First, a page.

In Shusterman’s futuristic America, children must rise to a standard of achievement in order to warrant parents’ continued care. That continued care can be costly for parents to give. This premise has its parallels even today. The care teenagers need costs their parents more—not primarily in money but in time, energy, and most of all emotional investment—than most of us want to give. It is easier to give up and let the lowest common strains of youth culture take over. It is easier to let them be unwound in our culture’s particular ways. Culturally approved jokes about hating our teenage children strike at the dignity of children and the self-giving requirements of parenthood, and make giving up much easier.
Our world looks far from the kind of place parents wish for the girl they launch into it. Teenage sons may be very difficult in their own right, but it is not by accident that the neocon quip tags daughters for peculiar parental concern. Despite decades of kids’ toys and schooling teaching boys and girls alike that they can grow up to be anything they want as long as they remain tolerant and safe, what teen girls get pitched is a steady stream of fashion trends, diet tips, boyfriend tricks, and celebrity advice. Teen might not be quite the right word here, as girls are directed to that market segment long before they turn thirteen.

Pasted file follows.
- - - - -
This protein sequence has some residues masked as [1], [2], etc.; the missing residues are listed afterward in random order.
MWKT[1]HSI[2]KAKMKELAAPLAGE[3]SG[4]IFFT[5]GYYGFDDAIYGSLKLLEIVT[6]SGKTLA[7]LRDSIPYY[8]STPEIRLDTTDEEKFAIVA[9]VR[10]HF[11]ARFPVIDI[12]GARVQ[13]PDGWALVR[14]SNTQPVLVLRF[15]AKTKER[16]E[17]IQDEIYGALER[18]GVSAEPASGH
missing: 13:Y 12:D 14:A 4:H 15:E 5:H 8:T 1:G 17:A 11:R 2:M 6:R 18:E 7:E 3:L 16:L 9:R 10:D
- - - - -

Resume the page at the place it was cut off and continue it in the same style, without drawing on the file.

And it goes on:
Safeguards that other ages placed on their teenage daughters may seem extreme to us—chaperones, bans against night walking, bathing dresses, fast track to the convent—but those ages took with gravity the temptations and disasters to which girls are vulnerable. As girls adopt from magazines and television the attitudes and sexual sensibilities that allow them to survive among peers, parents aware of the dangers to their daughters may feel as though the beloved daughter has become spokesperson for the opposing team, right there in their midst.